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One new case of COVID-19, the disease caused by the novel coronavirus, was reported at the Savannah River Site on Thursday morning, a day after officials and contractors at the nuclear reserve began a shift back to so-called normal operations.

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President Donald Trump and his administration have no plans to use Yucca Mountain as a nuclear waste repository, according to Mark Menezes, the current under secretary of energy and the president's pick to be the next No. 2 at the U.S. Department of Energy.

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Another case of COVID-19, the disease caused by the novel coronavirus, has been confirmed at the Savannah River Site, the sprawling nuclear-waste-and-weapons reserve south of Aiken.

President Donald Trump's pick to be the next deputy secretary of energy cruised through a nomination hearing Wednesday afternoon, facing little resistance while fielding questions largely focused on energy production, research and development and the novel coronavirus.

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A bloc of local governments and nuclear industry, labor and community groups are pressing Congress to provide a one-time multibillion-dollar boost to the U.S. Department of Energy Office of Environmental Management, the remediation-focused Savannah River Site landlord.

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A COVID-19 scare last month halted construction for two weeks at the Savannah River Site's Surplus Plutonium Disposition project, an incident that highlights how the coronavirus pandemic has flustered the broader nuclear and national defense landscapes.

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All 13 Savannah River Site employees who tested positive for COVID-19, the disease caused by the novel coronavirus, have made a "full" recovery as of Wednesday evening, according to an online update from site officials.

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Four massive battery banks were removed from the Mixed Oxide Fuel Fabrication Facility at the Savannah River Site weeks ahead of schedule in March, another step forward in the process of shuttering and reworking the failed nuclear-fuel project.

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The U.S. Department of Energy on Thursday said it intends to extend Savannah River Remediation's contract for one year, an announcement made as the department readies and works through another Savannah River Site liquid waste-related procurement.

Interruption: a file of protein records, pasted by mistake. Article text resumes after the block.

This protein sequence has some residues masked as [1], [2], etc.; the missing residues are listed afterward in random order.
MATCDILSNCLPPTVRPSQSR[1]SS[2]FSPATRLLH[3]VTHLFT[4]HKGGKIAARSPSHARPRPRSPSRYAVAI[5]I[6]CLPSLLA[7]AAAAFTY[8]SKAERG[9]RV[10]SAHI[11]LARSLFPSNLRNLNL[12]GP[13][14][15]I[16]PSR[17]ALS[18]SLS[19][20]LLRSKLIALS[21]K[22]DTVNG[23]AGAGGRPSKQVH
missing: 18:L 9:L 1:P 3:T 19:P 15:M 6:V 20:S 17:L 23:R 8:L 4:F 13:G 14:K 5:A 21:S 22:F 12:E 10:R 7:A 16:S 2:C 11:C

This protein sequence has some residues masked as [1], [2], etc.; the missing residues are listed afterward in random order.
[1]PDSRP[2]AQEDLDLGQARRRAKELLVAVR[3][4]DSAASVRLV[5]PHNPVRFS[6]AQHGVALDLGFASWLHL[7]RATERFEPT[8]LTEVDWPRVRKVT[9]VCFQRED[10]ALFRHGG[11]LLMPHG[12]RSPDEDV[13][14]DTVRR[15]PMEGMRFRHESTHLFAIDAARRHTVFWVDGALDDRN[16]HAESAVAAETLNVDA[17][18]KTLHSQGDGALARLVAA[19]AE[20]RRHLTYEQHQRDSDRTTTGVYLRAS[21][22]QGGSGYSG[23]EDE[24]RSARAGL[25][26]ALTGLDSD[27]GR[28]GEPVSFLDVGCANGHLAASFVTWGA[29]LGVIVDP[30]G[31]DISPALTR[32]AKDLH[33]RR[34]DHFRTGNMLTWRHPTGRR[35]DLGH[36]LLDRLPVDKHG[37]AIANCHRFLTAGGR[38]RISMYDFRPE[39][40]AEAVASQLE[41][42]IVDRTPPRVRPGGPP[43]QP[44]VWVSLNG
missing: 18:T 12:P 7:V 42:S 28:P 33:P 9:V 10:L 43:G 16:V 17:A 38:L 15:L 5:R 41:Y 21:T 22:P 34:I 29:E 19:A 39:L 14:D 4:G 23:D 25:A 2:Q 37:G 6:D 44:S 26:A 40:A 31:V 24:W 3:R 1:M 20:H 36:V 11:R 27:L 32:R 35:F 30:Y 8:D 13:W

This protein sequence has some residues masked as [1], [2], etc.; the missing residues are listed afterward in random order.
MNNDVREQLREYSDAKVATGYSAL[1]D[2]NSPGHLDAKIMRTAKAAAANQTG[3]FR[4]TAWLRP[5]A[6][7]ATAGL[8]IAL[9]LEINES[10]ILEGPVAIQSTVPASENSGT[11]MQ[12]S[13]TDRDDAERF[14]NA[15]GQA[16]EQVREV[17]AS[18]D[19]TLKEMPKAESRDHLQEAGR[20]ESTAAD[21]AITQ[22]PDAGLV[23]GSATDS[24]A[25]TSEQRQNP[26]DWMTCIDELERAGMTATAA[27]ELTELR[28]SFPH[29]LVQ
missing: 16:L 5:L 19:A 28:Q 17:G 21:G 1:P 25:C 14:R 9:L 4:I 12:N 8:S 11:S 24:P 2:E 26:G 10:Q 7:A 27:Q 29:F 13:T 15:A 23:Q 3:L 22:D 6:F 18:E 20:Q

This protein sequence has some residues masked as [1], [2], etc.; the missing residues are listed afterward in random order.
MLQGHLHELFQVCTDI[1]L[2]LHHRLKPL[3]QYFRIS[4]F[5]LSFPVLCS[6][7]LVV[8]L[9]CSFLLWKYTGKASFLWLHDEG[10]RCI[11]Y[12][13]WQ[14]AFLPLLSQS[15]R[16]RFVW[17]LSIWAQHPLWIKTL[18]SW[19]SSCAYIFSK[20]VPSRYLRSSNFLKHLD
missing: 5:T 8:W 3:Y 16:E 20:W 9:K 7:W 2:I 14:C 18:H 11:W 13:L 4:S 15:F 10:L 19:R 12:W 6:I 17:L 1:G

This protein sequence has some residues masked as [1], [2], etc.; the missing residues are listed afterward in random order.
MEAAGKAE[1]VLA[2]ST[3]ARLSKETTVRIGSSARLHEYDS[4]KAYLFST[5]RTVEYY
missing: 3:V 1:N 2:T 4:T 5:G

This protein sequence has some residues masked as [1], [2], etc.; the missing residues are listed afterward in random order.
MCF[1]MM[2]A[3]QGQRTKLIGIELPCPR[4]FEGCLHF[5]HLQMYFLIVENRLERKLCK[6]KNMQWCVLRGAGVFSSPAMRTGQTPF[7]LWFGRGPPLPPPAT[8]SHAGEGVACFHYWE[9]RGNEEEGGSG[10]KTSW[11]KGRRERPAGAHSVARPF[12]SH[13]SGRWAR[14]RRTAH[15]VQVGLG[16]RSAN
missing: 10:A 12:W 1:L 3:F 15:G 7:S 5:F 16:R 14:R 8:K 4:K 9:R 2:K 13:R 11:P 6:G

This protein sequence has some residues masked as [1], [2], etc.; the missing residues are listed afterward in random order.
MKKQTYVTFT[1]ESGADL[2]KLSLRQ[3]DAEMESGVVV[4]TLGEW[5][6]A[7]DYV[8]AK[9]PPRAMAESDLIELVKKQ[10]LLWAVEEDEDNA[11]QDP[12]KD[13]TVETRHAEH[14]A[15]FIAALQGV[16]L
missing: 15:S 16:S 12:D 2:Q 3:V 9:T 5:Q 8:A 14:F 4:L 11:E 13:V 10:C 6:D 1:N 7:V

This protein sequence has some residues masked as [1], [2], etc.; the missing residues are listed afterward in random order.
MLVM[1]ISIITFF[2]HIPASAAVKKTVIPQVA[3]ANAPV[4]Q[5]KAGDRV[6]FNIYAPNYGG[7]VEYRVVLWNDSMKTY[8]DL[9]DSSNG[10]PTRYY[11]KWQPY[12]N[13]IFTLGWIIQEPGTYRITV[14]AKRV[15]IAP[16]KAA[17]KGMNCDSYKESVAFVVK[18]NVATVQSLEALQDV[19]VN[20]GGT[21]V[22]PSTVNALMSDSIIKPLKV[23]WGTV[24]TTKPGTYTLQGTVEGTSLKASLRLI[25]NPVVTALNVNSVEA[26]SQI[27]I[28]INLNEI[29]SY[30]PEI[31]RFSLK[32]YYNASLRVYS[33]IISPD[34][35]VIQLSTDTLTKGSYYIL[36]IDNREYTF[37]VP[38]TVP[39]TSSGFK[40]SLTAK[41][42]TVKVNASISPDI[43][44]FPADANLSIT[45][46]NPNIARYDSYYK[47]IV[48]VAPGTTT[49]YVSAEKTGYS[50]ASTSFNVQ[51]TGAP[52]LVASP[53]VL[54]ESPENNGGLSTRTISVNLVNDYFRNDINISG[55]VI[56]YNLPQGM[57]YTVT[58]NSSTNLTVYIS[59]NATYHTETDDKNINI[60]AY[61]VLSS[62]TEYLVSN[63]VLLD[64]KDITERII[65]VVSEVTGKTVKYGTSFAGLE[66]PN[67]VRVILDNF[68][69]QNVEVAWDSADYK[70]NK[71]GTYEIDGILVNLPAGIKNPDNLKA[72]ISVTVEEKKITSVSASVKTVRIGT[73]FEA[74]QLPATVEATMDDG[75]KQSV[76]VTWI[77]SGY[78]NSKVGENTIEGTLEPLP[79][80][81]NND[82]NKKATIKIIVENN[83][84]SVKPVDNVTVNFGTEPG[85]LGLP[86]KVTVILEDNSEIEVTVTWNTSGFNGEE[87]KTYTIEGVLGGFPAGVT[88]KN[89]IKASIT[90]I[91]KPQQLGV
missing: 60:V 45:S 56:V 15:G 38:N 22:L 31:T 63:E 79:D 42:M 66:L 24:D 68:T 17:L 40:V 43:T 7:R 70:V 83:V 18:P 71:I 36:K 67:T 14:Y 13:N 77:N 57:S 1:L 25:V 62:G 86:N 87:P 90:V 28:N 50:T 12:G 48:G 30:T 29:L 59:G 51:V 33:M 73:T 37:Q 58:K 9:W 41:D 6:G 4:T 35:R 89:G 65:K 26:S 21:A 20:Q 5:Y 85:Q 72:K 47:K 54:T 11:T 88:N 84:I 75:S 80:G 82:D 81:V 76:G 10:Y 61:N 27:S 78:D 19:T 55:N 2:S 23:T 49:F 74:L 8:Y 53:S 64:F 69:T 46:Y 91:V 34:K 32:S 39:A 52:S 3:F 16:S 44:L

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Oral arguments in a case concerning $200 million of plutonium fines sought by South Carolina were heard by a panel of federal judges Tuesday, another step forward in an escalating legal battle entangling the Palmetto State, the U.S. Department of Energy and its Savannah River Site.

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Warm support for a proposed nuclear weapons mission at the Savannah River Site clashed sharply with dissent and pointed criticism during a Thursday public hearing hosted by the National Nuclear Security Administration, the U.S. Department of Energy's weapons-and-nonproliferation arm.

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The Savannah River Site liquid-waste contractor earlier this month suspended construction of Saltstone Disposal Unit 7, as the site dialed down work and shifted exclusively to essential mission-critical activities amid the novel coronavirus pandemic.

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Planning is underway to step-by-step return operations at the Savannah River Site to normal, news that roughly coincides with President Donald Trump's Opening Up America Again agenda and the easing of some coronavirus-related restrictions in South Carolina and Georgia.

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The Savannah River Site's lead contractor has donated $10,000 to the Red Cross to bolster the independent nonprofit's disaster response to recent severe storms and tornadoes.

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There is "no indication" Russia has breached the Plutonium Management and Disposition Agreement, an accord between Washington and Moscow that gave rise to the failed Mixed Oxide Fuel Fabrication Facility, according to a new report prepared by the U.S. Department of State.

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Five cases of COVID-19, the respiratory disease caused by the highly contagious novel coronavirus, have been reported at the Savannah River Site.

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The federal government, namely the U.S. Department of Energy, and the state of Nevada are close to settling a protracted lawsuit concerning the covert shipment of plutonium from the Savannah River Site to the Nevada National Security Site roughly two years ago.

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Citing a notable decline in potential funding, U.S. House Science, Space and Technology Committee leadership recently asked a federal watchdog to examine the Department of Energy Office of Environmental Management's science and technology development efforts as well as how new remediation me…

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